Address correspondence to Peter E. Rivard, M.H.S.A., Research Associate, Center for Health Quality, Outcomes and Economic Research, Bedford VAMC, 200 Springs Road (152), Bedford, MA 01730. Amy K. Rosen, Ph.D., Senior Research Scientist, is with the Center for Health Quality, Outcomes and Economic Research, Bedford, MA. John S. Carroll, Ph.D., is with the MIT Sloan School of Management, Cambridge, MA.
Enhancing Patient Safety through Organizational Learning: Are Patient Safety Indicators a Step in the Right Direction?
Article first published online: 9 JUN 2006
Health Services Research
Volume 41, Issue 4p2, pages 1633–1653, August 2006
How to Cite
Rivard, P. E., Rosen, A. K. and Carroll, J. S. (2006), Enhancing Patient Safety through Organizational Learning: Are Patient Safety Indicators a Step in the Right Direction?. Health Services Research, 41: 1633–1653. doi: 10.1111/j.1475-6773.2006.00569.x
- Issue published online: 9 JUN 2006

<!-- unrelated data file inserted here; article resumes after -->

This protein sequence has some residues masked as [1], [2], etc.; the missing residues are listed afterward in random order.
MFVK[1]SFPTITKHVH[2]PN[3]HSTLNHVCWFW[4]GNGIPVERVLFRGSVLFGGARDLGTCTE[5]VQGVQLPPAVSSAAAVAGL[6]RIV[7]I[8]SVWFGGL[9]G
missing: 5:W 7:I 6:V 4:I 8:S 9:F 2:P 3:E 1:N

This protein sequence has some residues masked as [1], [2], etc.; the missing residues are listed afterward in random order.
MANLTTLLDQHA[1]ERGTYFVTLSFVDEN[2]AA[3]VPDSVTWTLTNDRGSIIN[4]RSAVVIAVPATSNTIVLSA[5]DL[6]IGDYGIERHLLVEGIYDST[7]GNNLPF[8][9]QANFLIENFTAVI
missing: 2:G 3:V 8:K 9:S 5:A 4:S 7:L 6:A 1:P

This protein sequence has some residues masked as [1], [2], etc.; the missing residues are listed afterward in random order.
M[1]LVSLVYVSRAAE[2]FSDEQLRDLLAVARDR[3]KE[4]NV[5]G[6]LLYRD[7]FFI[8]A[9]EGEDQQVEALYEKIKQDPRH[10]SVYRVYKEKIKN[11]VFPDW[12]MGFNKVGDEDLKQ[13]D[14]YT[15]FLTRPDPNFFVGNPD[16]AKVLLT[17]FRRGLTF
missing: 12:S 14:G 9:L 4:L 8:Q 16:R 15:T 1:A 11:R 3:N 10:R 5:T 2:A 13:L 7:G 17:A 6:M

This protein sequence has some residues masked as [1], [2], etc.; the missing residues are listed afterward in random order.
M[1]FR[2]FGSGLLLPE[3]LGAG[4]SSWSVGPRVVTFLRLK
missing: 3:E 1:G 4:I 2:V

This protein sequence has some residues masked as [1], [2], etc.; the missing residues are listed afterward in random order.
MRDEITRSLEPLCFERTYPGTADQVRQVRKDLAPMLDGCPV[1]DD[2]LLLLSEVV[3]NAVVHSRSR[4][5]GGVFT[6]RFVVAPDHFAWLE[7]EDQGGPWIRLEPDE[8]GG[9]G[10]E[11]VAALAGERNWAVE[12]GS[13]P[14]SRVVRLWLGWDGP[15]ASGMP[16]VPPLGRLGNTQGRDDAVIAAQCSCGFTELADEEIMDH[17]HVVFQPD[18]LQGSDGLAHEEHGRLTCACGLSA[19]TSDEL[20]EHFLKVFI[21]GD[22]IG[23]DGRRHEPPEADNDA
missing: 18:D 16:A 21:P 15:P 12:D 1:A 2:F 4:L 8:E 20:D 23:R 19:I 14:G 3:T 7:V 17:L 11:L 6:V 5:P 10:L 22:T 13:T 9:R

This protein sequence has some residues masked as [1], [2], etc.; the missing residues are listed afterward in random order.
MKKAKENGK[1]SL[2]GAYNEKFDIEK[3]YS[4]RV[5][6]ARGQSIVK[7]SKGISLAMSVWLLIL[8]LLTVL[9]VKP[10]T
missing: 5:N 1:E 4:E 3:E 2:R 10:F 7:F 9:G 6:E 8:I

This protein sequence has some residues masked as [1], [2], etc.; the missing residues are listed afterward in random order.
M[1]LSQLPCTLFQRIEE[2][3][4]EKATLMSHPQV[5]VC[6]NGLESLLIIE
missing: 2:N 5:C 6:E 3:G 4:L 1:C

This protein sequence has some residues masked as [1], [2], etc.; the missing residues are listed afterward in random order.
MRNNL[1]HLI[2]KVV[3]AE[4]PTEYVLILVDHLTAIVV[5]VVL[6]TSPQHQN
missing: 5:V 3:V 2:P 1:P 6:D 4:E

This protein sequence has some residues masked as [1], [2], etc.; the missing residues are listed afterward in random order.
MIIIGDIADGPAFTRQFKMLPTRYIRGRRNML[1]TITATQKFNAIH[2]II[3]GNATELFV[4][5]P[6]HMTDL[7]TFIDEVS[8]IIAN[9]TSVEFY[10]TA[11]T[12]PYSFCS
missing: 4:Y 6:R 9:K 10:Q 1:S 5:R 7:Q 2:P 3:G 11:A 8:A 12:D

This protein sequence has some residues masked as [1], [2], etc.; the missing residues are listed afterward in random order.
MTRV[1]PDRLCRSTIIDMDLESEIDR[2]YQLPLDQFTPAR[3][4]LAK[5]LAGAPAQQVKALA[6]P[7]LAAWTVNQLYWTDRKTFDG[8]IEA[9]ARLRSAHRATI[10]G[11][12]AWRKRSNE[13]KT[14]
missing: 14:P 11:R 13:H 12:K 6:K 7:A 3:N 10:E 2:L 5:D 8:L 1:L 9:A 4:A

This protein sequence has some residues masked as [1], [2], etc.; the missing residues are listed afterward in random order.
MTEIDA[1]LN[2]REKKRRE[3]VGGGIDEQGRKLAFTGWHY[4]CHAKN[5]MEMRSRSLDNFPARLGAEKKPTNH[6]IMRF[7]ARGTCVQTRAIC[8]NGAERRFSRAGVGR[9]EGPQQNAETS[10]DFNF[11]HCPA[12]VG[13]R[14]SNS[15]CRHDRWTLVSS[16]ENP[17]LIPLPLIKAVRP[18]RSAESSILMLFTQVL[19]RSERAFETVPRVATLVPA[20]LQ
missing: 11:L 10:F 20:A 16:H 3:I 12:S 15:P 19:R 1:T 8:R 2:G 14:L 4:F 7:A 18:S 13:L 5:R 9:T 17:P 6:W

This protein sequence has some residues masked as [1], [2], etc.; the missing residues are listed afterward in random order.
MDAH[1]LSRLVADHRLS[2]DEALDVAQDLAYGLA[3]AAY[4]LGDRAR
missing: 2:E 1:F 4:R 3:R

- Article first published online: 9 JUN 2006
- Patient safety;
- patient safety indicators;
- high-reliability organizations;
- organizational learning;
- administrative data
Objective. To assess the potential contribution of the Agency for Healthcare Research and Quality Patient Safety Indicators (PSIs) to organizational learning for patient safety improvement.
Principal Findings. Patient safety improvement requires organizational learning at the system level, which entails changes in organizational routines that cut across divisions, professions, and levels of hierarchy. This learning depends on data that are varied along a number of dimensions, including structure-process-outcome and from granular to high-level; and it depends on integration of those varied data. PSIs are inexpensive, easy to use, less subject to bias than some other sources of patient safety data, and they provide reliable estimates of rates of preventable adverse events.
Conclusions. From an organizational learning perspective, PSIs have both limitations and potential contributions as sources of patient safety data. While they are not detailed or timely enough when used alone, their simplicity and reliability make them valuable as a higher-level safety performance measure. They offer one means for coordination and integration of patient safety data and activity within and across organizations.